Search Results: petition (446)

The election of Donald Trump has raised concerns on a seemingly endless number of fronts. Note that the day after he defeated Hillary Clinton in the presidential race, immigrant children were in tears at schools across Denver out of fear that their undocumented parents would be deported before the final bell of the day.

Also anxious are members of the marijuana industry, who worry that Trump’s personal antipathy toward cannabis could inspire him to try to shut down recreational marijuana businesses in Colorado and other states where they’re legal — a roster that grew substantially on election day.

The Missouri marijuana-legalization activists who filed an initiative petition to get legal weed on the 2016 ballot are re-filing their paperwork after the secretary of state’s office rejected it for minor form issues. So if you were looking to comment on or sign the petition, you’ll have to wait a little longer.
Before a new ballot initiative is approved by the secretary of state’s office, the attorney general takes a look-see to make sure the language conforms to legal style, which can be tricky. After KC NORML submitted its proposal to regulate marijuana like food — meaning no age restrictions, no DUI risk, no taxes for medical product — the attorney general’s office rejected it for minor style issues, including incorrect underlining and brackets.

Missouri has taken the first step toward putting legal marijuana on the 2016 ballot.
As we reported Monday, Show-Me Cannabis planned to file the paperwork this week to put an initiative on the November 2016 ballot. On Thursday, the Secretary of State’s office announced that the group submitted an initiative petition to amend the Missouri Constitution to allow for the sale and use of marijuana.
Dan Viets, chairman of Show-Me Cannabis and a criminal defense lawyer in Columbia, filed the official petition to Secretary of State Jason Kander’s office just two days after the end of a midterm election cycle — when two more states and Washington, D.C., voted to legalize recreational marijuana use.

Last time we checked, cannabis was still a Schedule I narcotic in Minnesota. Why? Because, according to the statute, it has, like heroin, “A high potential for abuse, no currently accepted medical use in the United States, and a lack of accepted safety for use under medical supervision.”
At least the last of those two is false. Minnesota is in the midst of establishing a medical cannabis program and 21 other states, plus D.C., have their own on the books. Other states, like Utah, allow for the use of CBD-rich oil to treat certain ailments.

In an era of 24-hour cable news, non-stop talk radio, and a never ending list of politically flavored blogs, it is easy to be overwhelmed by it all. Planes are going down over Russia, bombs are being dropped in Gaza, and back at home, Republicans and Democrats bide their time bickering over gay marriage and contraception coverage.
It’s enough to make people want to just tune out altogether, and unfortunately, they are in droves. This manufactured apathy for all things “political”, trickles down from global, to national, to state, and ultimately to local politics; and can have dire real-world consequences in the community.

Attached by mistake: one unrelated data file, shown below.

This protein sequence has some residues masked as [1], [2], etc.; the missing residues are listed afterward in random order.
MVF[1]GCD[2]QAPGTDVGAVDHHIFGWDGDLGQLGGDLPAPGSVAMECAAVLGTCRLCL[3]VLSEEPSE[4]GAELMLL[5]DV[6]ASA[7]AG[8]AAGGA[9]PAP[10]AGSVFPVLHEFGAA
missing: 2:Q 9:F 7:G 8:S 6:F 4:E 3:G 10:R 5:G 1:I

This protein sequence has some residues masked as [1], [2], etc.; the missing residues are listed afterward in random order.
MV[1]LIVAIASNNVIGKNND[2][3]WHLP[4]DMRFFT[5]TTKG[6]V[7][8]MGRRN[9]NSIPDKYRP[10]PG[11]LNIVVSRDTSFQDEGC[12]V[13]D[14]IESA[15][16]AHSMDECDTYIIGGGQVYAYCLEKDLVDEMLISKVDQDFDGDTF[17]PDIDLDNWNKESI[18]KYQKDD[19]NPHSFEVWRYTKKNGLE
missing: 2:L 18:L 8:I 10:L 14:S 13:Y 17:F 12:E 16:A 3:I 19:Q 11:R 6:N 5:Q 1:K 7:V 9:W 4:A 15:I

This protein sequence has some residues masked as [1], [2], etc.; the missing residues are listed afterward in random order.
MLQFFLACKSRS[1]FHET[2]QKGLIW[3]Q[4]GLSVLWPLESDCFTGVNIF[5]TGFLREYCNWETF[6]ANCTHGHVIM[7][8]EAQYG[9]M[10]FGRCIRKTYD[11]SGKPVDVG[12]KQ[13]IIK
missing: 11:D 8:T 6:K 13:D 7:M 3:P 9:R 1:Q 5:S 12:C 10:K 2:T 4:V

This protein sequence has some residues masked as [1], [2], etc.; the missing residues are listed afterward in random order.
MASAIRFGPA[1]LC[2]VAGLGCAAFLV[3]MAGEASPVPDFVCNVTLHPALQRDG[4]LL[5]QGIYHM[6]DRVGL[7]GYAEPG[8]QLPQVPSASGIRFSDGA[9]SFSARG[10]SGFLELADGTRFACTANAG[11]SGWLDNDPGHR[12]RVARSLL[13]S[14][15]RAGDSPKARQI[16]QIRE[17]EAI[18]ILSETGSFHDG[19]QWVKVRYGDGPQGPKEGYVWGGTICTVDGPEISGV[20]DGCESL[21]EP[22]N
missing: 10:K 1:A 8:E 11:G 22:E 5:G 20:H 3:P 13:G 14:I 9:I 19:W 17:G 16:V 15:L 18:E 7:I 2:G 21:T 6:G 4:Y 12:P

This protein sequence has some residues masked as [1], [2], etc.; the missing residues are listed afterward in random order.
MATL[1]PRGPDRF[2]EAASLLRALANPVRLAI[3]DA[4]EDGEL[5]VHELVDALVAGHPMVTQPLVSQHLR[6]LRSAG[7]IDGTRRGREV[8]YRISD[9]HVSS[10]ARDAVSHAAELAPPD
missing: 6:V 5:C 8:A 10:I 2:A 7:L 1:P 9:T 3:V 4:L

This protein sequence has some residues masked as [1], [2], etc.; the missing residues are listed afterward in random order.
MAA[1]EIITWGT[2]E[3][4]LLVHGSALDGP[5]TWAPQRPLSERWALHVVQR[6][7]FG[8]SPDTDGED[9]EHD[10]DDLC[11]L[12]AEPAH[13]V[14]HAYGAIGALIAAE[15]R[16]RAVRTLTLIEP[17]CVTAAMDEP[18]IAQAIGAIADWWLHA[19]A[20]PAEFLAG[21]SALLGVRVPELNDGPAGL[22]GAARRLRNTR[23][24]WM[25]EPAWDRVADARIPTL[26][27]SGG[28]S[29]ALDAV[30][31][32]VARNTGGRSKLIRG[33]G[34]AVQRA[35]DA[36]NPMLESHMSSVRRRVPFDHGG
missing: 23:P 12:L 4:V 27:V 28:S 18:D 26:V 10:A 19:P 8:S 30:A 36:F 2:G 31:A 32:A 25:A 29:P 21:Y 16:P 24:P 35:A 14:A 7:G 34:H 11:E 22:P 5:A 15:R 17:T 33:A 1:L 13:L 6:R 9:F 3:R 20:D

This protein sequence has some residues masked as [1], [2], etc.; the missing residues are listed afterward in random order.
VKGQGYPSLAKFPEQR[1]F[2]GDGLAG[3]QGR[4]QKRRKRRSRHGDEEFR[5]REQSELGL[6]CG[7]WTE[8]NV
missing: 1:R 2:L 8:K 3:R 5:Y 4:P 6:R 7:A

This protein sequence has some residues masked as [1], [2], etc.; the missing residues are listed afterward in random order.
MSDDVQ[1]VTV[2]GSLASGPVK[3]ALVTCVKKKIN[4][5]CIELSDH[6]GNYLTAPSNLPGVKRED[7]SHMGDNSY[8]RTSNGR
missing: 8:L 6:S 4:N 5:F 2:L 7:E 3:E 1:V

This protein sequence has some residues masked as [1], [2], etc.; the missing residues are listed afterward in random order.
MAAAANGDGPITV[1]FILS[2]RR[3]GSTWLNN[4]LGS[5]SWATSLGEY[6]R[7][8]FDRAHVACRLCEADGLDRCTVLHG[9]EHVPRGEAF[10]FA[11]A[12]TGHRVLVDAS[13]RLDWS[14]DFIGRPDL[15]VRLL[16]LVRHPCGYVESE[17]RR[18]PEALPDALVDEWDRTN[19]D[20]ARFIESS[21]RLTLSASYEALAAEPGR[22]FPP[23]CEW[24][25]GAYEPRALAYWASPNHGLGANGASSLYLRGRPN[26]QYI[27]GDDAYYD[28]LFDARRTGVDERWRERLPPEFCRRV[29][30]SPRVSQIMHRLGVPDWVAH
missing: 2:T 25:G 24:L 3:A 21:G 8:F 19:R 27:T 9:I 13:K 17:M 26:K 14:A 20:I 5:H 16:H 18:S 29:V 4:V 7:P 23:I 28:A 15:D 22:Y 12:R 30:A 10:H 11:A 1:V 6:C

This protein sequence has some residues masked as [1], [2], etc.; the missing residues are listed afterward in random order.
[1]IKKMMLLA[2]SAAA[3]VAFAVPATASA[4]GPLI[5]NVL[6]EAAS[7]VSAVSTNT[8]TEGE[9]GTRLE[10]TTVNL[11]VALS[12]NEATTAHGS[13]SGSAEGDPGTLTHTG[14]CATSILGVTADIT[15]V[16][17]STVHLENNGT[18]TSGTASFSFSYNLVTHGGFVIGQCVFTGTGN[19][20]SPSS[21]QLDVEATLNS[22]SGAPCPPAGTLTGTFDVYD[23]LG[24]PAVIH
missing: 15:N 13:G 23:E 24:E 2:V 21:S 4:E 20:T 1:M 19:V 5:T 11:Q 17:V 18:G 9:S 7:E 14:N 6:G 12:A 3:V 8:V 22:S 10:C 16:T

The city of San Jose, in northern California’s Bay Area, is realizing this sad reality the hard way when it comes to medical marijuana. There, as in many Californian municipalities, the local City Council has turned a tuned-out public against its own best interests when it comes to weed.

Dr. Sue Sisley.

Back in June, the University of Arizona without warning fired Dr. Sue Sisley, the lead researcher in a program that would have studied the use of medical cannabis for post-traumatic stress disorder symptoms – though many suspect it was for Sisley’s marijuana advocacy.
The move struck a blow to people hoping for clinical proof of the efficacy of cannabis that could increase access to medical cannabis in Arizona and beyond, including Iraq veteran Ricardo Pereyda who created a petition that has more than 29,000 signatures so far (and could use one from you, too). See the petition and links to sign it below.

Toke of the Town.

The push to legalize medical marijuana in Florida is one step closer today, as the People United for Medical Marijuana (United for Care) are claiming that they have officially collected 1.1 million petitions.
Last week, New Times reported that the group thought it had reached the 1.1 million mark. An email sent out Wednesday night by the United for Care campaign director, Ben Pollara, confirmed — that the group has collected “over 1.1 million in all.” Broward-Palm Beach New Times has the details.

Supporters of an embattled ballot measure to create a constitutional amendment in Florida allowing for medical cannabis say they have enough signatures to qualify for the ballot this November.
Ben Pollara, who is heading up the People for United Medical Marijuana campaign, says that the campaign will hit one million signatures sometime next week – hundreds of thousands more than the 683,000 valid signatures required by state law.

The push to legalize medical marijuana in Florida is nearing its final days, and the group responsible for collecting the petitions to force a vote in November is driving hard to the hoop to make that happen. United for Care, the group behind the massive petition drive, has until February 1 to turn in 700,000 signatures.
“It looks like we have around 1.1 million,” Ben Pollara, campaign director for United for Care, said yesterday. The Broward-Palm Beach New Times has the details.

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